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Research shows that female high school students are more interested in the medical field than their male counterparts. The young women also earn better grades in high school and attend college at higher rates.

So it might stand to reason that there would be more women than men in college premed courses and taking the Medical College Admission Test, or MCAT. But that’s not the case, according to a new study about the "gendered nature" of attrition in premed science courses.

Professors at the University of Pittsburgh examined the academic records of more than 8,250 students at what they described as a large, public four-year research institution. These students had enrolled in the typical sequence of premed science courses at the university between 2008 and 2016.

The researchers wanted to find out if women were dropping out of the premed track more often than men. The study determined that women were indeed dropping out more, and doing so even when they were earning the same high grades as their male peers.

These findings seem to contradict more recent trends showing that, despite the dominant number of men in science, technology, engineering and mathematics fields, more women than men applied to American medical schools last year -- for the first time since 2004, according to data from the Association of American Medical Colleges.

According to the study, men and women enrolled in certain science courses in the first year of college at about the same rate. But gender gaps started to emerge in the second year of college. For instance, about 96 percent of male students who earned an A in an organic chemistry I class, a traditional first-year course, went on to take organic chemistry II. But only 89 percent of women who earned an A in the chemistry I course moved on to chemistry II, the researchers found.

This finding is significant because it shows that academic performance wasn’t the hindrance for women -- it was other factors, said Paulette Vincent-Ruz, a graduate student at Pittsburgh and one of the study’s authors.

Vincent-Ruz and her fellow researchers, Christian Schunn, a psychology professor, and Eben B. Witherspoon, another graduate student, theorized that a lack of confidence in their abilities by the female students played a role.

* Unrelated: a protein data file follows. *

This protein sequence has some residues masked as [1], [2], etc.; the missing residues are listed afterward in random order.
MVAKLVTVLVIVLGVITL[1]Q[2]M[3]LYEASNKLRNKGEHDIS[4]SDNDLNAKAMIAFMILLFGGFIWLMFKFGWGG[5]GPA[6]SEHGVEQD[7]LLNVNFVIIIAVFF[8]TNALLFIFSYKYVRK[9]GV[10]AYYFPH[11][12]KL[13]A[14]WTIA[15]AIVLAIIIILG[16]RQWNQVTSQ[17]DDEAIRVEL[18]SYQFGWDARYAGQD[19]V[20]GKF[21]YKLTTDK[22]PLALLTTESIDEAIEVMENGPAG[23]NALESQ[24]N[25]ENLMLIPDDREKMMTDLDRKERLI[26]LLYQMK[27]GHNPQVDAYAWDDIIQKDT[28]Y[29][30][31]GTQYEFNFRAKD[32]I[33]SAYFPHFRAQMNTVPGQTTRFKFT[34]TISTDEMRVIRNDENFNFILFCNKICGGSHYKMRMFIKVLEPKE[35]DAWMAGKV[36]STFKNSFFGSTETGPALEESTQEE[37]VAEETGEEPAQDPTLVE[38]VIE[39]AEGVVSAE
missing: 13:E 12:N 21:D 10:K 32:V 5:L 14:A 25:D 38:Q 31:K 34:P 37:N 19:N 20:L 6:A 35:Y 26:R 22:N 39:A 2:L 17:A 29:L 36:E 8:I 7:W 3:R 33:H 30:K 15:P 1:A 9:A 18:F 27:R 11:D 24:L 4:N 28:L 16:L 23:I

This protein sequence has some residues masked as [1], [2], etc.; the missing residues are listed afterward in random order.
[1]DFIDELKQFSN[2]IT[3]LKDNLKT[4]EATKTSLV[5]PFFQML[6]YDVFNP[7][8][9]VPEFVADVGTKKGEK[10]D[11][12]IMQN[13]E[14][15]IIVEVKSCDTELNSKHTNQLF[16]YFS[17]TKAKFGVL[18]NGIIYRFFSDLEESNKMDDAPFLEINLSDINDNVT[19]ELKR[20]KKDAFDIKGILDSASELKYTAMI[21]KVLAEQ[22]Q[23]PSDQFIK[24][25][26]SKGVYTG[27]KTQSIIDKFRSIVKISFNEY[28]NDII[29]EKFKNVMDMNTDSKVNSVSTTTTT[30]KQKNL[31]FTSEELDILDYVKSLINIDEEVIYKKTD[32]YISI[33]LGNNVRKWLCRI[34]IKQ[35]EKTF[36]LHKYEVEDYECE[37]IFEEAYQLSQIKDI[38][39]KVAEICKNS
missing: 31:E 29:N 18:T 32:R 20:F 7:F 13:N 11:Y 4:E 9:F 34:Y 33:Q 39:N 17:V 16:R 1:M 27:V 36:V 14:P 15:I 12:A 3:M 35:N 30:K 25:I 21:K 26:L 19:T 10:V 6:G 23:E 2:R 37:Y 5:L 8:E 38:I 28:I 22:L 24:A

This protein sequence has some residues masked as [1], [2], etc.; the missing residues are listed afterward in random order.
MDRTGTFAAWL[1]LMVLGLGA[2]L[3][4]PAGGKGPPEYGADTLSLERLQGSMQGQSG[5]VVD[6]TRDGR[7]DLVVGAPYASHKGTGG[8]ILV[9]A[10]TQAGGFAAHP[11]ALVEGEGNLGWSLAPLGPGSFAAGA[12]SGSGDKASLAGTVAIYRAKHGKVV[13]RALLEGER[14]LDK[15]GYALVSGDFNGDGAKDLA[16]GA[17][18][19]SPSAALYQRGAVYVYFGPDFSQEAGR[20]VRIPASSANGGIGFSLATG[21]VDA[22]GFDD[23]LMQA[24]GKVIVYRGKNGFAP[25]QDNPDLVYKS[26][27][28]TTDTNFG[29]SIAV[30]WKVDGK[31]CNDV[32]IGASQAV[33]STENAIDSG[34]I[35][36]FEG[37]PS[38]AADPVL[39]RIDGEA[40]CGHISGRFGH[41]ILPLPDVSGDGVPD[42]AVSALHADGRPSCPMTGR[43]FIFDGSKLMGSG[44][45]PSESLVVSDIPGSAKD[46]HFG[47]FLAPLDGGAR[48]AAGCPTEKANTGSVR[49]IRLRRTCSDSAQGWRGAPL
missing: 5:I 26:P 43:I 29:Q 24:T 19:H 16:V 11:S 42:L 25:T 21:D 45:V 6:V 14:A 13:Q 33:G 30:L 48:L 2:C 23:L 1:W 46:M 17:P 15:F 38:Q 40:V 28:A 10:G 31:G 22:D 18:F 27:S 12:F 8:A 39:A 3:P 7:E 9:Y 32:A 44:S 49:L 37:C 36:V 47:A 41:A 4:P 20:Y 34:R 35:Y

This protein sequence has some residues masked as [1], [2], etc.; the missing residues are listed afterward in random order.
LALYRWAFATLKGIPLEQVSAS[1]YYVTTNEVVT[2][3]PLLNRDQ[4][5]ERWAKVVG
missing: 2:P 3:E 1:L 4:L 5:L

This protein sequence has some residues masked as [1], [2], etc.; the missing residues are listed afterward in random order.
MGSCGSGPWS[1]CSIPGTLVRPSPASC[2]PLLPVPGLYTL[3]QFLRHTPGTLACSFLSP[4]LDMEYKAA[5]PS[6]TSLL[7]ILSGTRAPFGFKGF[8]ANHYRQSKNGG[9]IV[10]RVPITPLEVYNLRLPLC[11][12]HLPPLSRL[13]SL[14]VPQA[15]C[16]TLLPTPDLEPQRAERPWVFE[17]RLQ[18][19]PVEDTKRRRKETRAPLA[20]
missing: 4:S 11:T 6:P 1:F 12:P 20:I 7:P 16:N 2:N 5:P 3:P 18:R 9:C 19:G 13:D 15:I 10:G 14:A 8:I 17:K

“Even if they have the same achievement, they still have lower beliefs in their abilities,” Vincent-Ruz said. “It creates this dynamic and makes them be less likely to continue, like, ‘Well, if I’m not great at this, why should I continue?’”

The researchers found that gender discrepancies are more pronounced in the later years of college, especially in the final year when students are taking the MCAT.

About 30 percent of female students whose average final grade from premed science classes was an A took the MCAT, compared to 65 percent of male students.

More than 5,550 women intended to pursue medicine in their first year in college, the study showed. But only 194 of them took the MCAT; for men, about 2,690 men reported they were premed and 262 took the MCAT.

Vincent-Ruz said colleges and universities need to examine their “messaging” and talk with professors to figure out why women are dissuaded from pursuing premedical studies. A possibility for a future study would be interviewing women in medicine and hearing the obstacles they faced entering their field, she said.

“Universities need to be doing interventions for professors and how the professors think about their students,” Vincent-Ruz said.

She said that women are already looked down on by certain science faculty, and a narrative persists that “you have to be a genius” in order to enter the medical field.

Witherspoon suggested that further research focus on how institutions are trying to keep women in premed courses.

“What are institutions doing well?” he said. “For cross-institutional research, it’s important to figure out.”

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